Charlemagne – Most Famous Emperor Of Education And Enemy Of Pagan Worshippers  – What Did He Really Mean For Europe?

A. Sutherland - - Charlemagne, also known as Charles the Great (742 - 814), is considered the most remarkable of all medieval rulers in the history of the European continent.

His kingdom stretched to the territories today, including France, Germany, Benelux, part of Italy, and Switzerland; his contemporaries called him the 'Father of Europe.'

In the Cathedral of Moulins, France, end of the 15th century. Photo: Vassil/wikipedia

In the Cathedral of Moulins, France, the end of the 15th century. Photo: Vassil/Wikipedia

For some, he was a national hero. For others, he was the almost semi-legendary figure, and after his death - in a way - he was still alive. His life was remembered, and his achievements inspired the Crusades and later European leaders such as Louis XIV, Napoleon I, and Hitler. Even today, some people claim Charlemagne as the founder of European unity.

Charlemagne proved to be a talented diplomat and able administrator of the vast European kingdom he controlled. He was a true enemy of pagan worshippers.

Charlemagne was an enthusiastic promoter of literacy, respected education, and loved books. An excellent scholar in many other subjects, including language and mathematics, unfortunately, he never learned to write.

Charlemagne was born around 742, but his birthplace is unknown, although Aachen in modern-day Germany and Liege in present-day Belgium were proposed as possible locations.

Very little is known about his childhood. He was illiterate for much of his life. He studied grammar, rhetoric, and mathematics and learned to speak Latin and understand some Greek in addition to his native Frankish, but he had difficulties to learn to write.

Charlemagne was a successful conqueror. He defeated the Lombards in northern Italy and made himself their king. He campaigned in Spain and Hungary. Photo credit:

Charlemagne was a successful conqueror. He defeated the Lombards in northern Italy and made himself their king. He campaigned in Spain and Hungary. 

He hired learned men to read out loud to him at dinner. We know from ancient historical records that he practiced writing on his wax tablets while in bed and then hid them under his pillows.

When his father, Pepin the Short (714 – 768), died, the kingdom was divided between Charlemagne and his brother Carloman. When his brother died in 771, Charlemagne became the leader of the reunified Frankish empire, which ruled from several cities and was engaged in many military battles during his reign.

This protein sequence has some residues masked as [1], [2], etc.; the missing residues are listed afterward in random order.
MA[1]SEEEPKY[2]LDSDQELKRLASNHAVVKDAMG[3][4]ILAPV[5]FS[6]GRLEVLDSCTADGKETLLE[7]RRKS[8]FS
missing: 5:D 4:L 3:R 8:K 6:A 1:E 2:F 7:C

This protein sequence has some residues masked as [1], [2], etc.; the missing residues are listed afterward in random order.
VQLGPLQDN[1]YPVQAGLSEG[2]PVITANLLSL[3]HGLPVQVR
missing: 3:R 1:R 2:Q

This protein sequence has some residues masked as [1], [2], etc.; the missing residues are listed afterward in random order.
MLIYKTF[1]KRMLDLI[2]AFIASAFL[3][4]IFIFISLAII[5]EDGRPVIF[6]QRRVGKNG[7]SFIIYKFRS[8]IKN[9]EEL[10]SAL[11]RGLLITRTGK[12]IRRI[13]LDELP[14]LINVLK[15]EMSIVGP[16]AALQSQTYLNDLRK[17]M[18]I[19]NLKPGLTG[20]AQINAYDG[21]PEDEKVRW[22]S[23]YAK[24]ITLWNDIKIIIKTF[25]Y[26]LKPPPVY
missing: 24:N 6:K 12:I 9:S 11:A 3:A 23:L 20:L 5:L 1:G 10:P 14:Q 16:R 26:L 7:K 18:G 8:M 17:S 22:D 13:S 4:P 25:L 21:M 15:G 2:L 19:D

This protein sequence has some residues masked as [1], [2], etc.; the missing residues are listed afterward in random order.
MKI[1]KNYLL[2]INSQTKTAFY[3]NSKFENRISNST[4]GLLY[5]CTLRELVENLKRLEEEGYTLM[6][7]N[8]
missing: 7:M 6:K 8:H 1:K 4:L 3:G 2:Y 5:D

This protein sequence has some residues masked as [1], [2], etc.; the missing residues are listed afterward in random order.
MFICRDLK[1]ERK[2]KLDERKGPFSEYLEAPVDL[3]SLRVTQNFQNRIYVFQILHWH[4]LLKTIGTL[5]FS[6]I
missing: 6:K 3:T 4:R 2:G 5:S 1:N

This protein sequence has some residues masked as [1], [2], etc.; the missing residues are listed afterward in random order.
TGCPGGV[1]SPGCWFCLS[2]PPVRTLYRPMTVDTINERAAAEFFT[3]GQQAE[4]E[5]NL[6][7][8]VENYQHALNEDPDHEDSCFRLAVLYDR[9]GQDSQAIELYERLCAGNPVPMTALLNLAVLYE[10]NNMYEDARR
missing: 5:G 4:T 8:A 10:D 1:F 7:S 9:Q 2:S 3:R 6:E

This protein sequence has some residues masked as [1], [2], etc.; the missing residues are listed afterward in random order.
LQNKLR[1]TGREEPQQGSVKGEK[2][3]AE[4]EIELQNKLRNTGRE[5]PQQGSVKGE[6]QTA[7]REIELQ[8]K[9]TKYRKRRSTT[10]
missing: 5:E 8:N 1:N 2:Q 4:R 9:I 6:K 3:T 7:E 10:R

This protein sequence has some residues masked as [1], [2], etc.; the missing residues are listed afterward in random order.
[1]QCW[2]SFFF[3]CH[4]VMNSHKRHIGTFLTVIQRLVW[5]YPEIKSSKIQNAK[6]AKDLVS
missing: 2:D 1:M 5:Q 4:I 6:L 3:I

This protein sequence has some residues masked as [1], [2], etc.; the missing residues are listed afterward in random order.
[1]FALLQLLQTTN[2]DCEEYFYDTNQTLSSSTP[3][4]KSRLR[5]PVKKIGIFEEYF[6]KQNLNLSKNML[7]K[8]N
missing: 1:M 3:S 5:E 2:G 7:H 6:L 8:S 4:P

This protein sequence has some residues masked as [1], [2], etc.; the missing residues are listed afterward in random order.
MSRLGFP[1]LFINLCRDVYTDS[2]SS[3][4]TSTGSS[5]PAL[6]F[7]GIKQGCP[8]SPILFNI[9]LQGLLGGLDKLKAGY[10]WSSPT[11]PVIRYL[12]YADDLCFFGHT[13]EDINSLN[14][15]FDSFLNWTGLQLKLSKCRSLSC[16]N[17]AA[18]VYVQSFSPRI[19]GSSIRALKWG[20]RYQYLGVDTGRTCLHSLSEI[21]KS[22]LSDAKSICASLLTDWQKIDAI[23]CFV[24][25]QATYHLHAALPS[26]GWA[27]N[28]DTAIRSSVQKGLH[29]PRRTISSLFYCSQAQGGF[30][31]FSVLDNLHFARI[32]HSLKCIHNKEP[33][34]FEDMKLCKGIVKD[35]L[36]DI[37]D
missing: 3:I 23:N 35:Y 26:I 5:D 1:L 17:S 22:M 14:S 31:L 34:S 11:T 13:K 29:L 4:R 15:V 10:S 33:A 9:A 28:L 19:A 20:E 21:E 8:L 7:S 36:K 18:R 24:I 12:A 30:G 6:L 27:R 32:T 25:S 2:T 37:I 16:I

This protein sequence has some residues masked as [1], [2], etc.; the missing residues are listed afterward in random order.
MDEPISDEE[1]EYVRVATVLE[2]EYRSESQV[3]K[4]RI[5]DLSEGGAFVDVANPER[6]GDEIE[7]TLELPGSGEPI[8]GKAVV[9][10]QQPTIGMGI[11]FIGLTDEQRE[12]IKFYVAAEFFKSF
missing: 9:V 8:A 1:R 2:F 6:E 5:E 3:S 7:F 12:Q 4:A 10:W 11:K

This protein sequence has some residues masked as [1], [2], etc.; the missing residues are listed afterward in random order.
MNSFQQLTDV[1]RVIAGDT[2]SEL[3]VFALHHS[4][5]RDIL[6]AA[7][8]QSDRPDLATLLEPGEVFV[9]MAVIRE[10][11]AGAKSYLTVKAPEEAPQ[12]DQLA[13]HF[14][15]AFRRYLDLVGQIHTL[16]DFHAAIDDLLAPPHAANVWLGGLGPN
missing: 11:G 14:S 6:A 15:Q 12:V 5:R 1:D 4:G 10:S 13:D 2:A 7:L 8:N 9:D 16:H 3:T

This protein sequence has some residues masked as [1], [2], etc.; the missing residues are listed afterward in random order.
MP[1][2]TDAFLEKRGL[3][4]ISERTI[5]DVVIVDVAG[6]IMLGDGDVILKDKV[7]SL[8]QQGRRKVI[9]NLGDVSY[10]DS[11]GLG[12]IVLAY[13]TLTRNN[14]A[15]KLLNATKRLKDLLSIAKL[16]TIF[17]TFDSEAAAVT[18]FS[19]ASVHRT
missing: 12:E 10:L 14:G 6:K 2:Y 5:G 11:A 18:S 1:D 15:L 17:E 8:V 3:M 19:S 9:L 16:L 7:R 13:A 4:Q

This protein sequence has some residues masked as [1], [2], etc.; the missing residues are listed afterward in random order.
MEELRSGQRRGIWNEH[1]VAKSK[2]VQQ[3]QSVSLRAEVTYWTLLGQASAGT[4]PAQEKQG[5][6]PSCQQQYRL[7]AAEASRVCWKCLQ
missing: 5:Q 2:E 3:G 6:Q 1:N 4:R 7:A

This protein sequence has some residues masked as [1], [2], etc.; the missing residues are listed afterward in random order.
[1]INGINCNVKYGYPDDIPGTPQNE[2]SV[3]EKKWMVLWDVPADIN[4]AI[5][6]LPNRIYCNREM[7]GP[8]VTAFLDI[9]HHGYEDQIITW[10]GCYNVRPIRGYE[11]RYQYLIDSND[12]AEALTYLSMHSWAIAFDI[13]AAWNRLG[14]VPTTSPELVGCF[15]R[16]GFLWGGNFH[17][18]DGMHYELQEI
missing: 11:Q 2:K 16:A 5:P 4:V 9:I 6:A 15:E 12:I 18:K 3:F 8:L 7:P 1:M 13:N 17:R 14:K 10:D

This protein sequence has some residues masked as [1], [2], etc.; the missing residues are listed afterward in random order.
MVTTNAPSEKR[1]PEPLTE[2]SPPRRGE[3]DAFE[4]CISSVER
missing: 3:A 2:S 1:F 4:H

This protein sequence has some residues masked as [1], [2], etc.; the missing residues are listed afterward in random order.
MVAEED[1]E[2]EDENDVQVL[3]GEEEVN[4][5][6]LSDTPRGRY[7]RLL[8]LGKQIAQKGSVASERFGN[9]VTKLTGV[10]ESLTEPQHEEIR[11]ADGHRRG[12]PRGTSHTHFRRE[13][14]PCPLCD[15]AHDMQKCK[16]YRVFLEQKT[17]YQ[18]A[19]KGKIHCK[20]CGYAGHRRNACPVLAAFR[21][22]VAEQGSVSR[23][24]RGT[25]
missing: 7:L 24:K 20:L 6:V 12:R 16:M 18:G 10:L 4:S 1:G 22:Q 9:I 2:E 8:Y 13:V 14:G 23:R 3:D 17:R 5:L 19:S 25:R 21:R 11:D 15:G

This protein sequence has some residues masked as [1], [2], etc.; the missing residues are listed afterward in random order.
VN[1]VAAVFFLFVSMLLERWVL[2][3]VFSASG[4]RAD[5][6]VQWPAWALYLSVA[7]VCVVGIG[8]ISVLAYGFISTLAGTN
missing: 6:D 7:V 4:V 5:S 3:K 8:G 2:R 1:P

He conquered Saxony in the 8th century, but winning the battle over the Saxons was not easy. He spread Christianity into Northern Europe by forcing Catholicism on the conquered people and slaughtering those who refused to convert. Charlemagne financially supported churches and protected the popes. He also made churches function as refugee shelters.

The coronation of Charlemagne by Pope Leo III. Photo: Wikipedia

The coronation of Charlemagne by Pope Leo III. source

Pope Leo III acknowledged Charlemagne as a ruler, and in 800, at Mass on Christmas day at St. Peter's Basilica in Rome, he was named Roman Emperor.

Interestingly, Charlemagne began to use this title much later, probably because he feared it would create dependence on the Pope.

Charlemagne made many contributions to the future of European education. He sponsored the creation of a new uniform script for copying texts, developing textbooks for teaching Latin to non-Latin speakers, and collecting Latin manuscripts. Charlemagne also promoted learning that was given a time and a place to flourish. He set up monastic schools, supported authors and artists, and devised the pounds, shillings, and pence system used during the middle ages and in Britain until the 1970s.

Among his other achievements was the creation of the "Carolingian Miniscule," an alternative to the capital letters used in the Latin text.

Charlemagne died in 814 and was buried at the cathedral in Aachen.  His empire encompassed much of Western Europe at the time of his death. He left control of his kingdom to his son, Louis the Pious.

His enormous cultural legacy has survived until today.

Written by A.Sutherland - Senior Staff Writer

Updated on March 14, 2023

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Fried J. Charlemagne

Becher M. Charlemagne